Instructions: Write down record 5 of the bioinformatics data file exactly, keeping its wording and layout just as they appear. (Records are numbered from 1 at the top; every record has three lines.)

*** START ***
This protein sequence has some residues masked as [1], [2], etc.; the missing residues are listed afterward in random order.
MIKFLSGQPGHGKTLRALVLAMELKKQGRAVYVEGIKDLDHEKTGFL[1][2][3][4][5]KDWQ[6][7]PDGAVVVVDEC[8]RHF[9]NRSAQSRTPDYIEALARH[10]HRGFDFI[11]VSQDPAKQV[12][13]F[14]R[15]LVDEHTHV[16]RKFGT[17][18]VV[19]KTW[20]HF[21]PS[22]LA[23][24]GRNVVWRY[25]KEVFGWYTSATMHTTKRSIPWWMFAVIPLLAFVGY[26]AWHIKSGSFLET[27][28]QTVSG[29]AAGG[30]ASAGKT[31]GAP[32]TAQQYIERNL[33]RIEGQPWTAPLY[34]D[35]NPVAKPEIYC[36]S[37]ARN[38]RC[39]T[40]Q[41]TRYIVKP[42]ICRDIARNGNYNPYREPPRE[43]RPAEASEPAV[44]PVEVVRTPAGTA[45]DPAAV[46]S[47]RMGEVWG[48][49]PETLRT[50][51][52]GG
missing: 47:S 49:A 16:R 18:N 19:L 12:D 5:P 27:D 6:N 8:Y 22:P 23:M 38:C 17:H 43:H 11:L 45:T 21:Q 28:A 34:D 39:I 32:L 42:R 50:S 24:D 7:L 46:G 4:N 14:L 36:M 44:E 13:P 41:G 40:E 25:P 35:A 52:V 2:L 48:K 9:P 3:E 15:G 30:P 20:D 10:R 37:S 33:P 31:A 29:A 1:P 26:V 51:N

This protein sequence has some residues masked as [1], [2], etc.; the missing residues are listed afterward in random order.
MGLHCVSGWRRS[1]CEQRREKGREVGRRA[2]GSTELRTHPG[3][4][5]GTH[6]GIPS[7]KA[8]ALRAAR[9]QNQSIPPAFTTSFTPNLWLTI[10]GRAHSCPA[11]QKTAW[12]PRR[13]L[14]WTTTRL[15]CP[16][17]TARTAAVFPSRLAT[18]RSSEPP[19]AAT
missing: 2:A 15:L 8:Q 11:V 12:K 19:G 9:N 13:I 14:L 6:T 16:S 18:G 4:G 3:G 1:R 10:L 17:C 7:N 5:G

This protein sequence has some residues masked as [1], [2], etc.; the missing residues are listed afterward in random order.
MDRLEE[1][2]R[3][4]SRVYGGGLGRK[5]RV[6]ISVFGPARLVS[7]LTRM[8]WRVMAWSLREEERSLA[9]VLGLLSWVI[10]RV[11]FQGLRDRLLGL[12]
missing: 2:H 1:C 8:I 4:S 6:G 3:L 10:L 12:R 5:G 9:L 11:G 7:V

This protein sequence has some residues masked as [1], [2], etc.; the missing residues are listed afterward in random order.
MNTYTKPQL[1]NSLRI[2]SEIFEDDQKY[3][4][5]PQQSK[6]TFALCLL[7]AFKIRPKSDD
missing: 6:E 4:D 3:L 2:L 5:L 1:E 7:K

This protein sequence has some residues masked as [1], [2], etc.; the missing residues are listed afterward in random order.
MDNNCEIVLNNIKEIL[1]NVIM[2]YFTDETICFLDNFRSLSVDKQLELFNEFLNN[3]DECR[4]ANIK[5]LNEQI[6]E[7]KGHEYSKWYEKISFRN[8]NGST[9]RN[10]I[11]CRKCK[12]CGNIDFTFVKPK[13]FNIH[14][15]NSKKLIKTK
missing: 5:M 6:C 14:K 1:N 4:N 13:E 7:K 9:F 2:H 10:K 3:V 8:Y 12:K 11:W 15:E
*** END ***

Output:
This protein sequence has some residues masked as [1], [2], etc.; the missing residues are listed afterward in random order.
MDNNCEIVLNNIKEIL[1]NVIM[2]YFTDETICFLDNFRSLSVDKQLELFNEFLNN[3]DECR[4]ANIK[5]LNEQI[6]E[7]KGHEYSKWYEKISFRN[8]NGST[9]RN[10]I[11]CRKCK[12]CGNIDFTFVKPK[13]FNIH[14][15]NSKKLIKTK
missing: 5:M 6:C 14:K 1:N 4:N 13:E 7:K 9:F 2:H 10:K 3:V 8:Y 12:K 11:W 15:E